Maria, along with her always-present cup of ice, wore capris that cut her calves into pleasant, fleshy halves. We worked in different departments and only spoke on our rides up and down the elevator, which we always seemed to take together. When she agreed to come over, I texted Sophie immediately.

I have a date thing, I said. I miss you. Is that okay?

She responded, Yes! It was all her idea, anyway, but I wanted her to know that I could be variable toothat our constants might come from the same places, even if I didn’t know where that was.

Maria went to the bathroom. Unlike Sophie, she didn’t announce every time she left a room. I took the opportunity to look through the clear plastic lid of her cup. A lemon seed twisted in the current, a curl of something green. Mint.  I stood and ran a finger over my teeth. They were fuzzy but since Maria was in the bathroom I couldn’t brush them, and instead had to settle for cupping my hands under the kitchen sink and pushing the water around in my mouth.  

Miss you, I texted Sophie. Are you having fun?

The pain in my side swelled against my rib cage. I read once that there is a vein that travels all the way from your heart through your genitals and down to your toe, and if someone tugs it at either end, the sensation is enough to induce orgasm. What I didn’t read was how anyone figured this out. I hoped my pain was something like that; intentional, magically connected to all the other working parts of me from my brainstem to my clitoris, threaded around my spine.

Maria emerged with her hair down and her sandals in one hand. She put them by the door.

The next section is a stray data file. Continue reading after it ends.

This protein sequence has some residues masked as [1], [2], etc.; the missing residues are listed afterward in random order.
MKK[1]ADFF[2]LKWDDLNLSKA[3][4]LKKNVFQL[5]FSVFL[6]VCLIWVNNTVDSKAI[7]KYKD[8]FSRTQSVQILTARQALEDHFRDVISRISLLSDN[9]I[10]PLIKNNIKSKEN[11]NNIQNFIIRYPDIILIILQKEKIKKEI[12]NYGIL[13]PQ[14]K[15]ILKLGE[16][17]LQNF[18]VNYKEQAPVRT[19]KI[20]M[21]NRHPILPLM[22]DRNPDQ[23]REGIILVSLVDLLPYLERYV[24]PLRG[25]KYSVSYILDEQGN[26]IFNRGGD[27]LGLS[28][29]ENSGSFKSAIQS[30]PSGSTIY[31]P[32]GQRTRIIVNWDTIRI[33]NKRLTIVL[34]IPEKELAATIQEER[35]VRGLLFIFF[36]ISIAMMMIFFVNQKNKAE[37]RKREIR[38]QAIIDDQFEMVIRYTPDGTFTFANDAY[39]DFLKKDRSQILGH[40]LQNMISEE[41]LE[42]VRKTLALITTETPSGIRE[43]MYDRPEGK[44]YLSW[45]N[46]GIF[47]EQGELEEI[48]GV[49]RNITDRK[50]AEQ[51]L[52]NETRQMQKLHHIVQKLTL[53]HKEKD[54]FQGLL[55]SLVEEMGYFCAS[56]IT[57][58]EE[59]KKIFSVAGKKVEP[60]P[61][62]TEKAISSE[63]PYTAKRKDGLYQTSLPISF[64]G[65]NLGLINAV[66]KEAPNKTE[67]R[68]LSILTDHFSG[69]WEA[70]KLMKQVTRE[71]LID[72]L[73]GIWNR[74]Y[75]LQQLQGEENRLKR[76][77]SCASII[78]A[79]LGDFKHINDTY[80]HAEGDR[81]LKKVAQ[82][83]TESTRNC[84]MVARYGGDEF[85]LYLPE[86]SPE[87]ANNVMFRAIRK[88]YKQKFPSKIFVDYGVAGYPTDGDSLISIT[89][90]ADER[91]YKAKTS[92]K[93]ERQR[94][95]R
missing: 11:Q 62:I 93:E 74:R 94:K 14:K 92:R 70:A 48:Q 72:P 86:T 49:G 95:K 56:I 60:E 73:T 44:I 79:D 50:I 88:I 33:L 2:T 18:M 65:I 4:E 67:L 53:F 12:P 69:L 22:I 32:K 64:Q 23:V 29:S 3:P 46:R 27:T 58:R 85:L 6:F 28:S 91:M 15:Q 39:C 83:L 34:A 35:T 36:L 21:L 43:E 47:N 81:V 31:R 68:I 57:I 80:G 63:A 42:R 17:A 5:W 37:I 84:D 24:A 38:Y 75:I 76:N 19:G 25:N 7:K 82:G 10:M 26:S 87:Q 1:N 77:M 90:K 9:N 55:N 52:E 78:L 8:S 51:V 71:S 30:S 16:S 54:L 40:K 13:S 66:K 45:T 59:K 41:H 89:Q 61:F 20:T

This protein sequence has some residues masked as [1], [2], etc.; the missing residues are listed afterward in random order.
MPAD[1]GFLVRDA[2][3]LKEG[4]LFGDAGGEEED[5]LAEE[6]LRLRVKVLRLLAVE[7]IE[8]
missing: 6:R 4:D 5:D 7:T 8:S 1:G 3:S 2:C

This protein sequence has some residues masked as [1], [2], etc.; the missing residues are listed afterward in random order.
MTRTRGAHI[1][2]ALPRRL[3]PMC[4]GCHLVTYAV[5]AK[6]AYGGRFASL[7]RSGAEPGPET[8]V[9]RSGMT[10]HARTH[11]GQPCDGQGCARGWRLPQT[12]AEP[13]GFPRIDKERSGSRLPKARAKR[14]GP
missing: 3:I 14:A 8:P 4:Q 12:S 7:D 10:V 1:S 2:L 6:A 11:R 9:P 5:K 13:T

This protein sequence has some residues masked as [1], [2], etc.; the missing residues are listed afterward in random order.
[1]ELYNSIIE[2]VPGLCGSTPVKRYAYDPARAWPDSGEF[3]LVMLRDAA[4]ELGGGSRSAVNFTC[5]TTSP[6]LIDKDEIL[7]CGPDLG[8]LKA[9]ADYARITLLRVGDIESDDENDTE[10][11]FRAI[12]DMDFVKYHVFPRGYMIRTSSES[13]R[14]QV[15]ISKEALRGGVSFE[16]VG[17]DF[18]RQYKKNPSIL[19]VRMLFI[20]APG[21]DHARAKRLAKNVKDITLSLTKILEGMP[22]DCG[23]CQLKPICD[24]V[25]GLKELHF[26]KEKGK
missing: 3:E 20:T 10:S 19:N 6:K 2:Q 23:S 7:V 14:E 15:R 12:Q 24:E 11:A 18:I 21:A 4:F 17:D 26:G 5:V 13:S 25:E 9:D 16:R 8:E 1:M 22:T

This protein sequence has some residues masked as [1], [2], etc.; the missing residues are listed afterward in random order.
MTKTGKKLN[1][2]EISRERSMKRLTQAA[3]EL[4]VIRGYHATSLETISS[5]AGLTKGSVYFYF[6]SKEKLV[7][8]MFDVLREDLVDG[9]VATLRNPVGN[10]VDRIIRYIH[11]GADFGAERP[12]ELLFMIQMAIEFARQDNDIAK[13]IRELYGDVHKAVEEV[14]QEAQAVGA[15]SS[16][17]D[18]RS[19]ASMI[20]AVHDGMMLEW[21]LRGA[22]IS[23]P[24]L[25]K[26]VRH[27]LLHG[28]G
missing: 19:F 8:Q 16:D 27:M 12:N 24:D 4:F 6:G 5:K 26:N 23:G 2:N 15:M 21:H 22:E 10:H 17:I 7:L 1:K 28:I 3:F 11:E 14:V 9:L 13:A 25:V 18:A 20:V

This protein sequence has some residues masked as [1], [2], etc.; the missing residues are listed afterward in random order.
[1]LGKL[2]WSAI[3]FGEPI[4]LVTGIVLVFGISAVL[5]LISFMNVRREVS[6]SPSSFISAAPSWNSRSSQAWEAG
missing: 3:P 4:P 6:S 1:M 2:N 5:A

“Do you want to see something?” she asked.

Before I could respond, she bent her knees, left the ground, and landed in a perfect split. The toes of her left foot curled forward into a point, though there was nothing there to point to. She threw her hands up and wiggled her fingertips.

“Wow,” I said, kneeling in front of her. What else could I do? I wanted to put my leg next to hers and count all the ways they lined up the same, but I was afraid they wouldn’t line up at all.  

“My friend in high school discovered that if you did a split while drinking, the muscles were relaxed enough to learn the motion. Then you could do a split anytime.” She pulled her legs in, so we sat facing each other.

“Your muscles can do anything if you relax enough. Eventually I learned to do a back handspring like this.” She stretched one arm across her chest and then the other. “You just have to trust the process.”

I was looking beyond Maria to a stack of Sophie’s magazines and nodding for too long. I wondered who Sophie was with at that moment, if they felt as cluttered as I did. Sometimes I imagined that she cut me open at night with the pair of silver sewing scissors she kept in her nightstand drawer. Peeling me open at the ribs, she tucked poisonous leaves there until my breast was padded with them. Sometimes the leaves healed my pain, and sometimes they made it worse. Each time Sophie knew what I needed.

Maria touched my face with her fingertips. We wanted the same thing, to be friends and to touch each other, and I let myself be swept with that simplicity. We knew what to do. She felt tropical, like a yard of warm sand and clear water. I did my best to imagine nothing.

Lindsey Baker lives in Atlanta, GA. Her fiction has previously appeared in Storychord, The Citron Review, The Forge, and SmokeLong Quarterly, among others.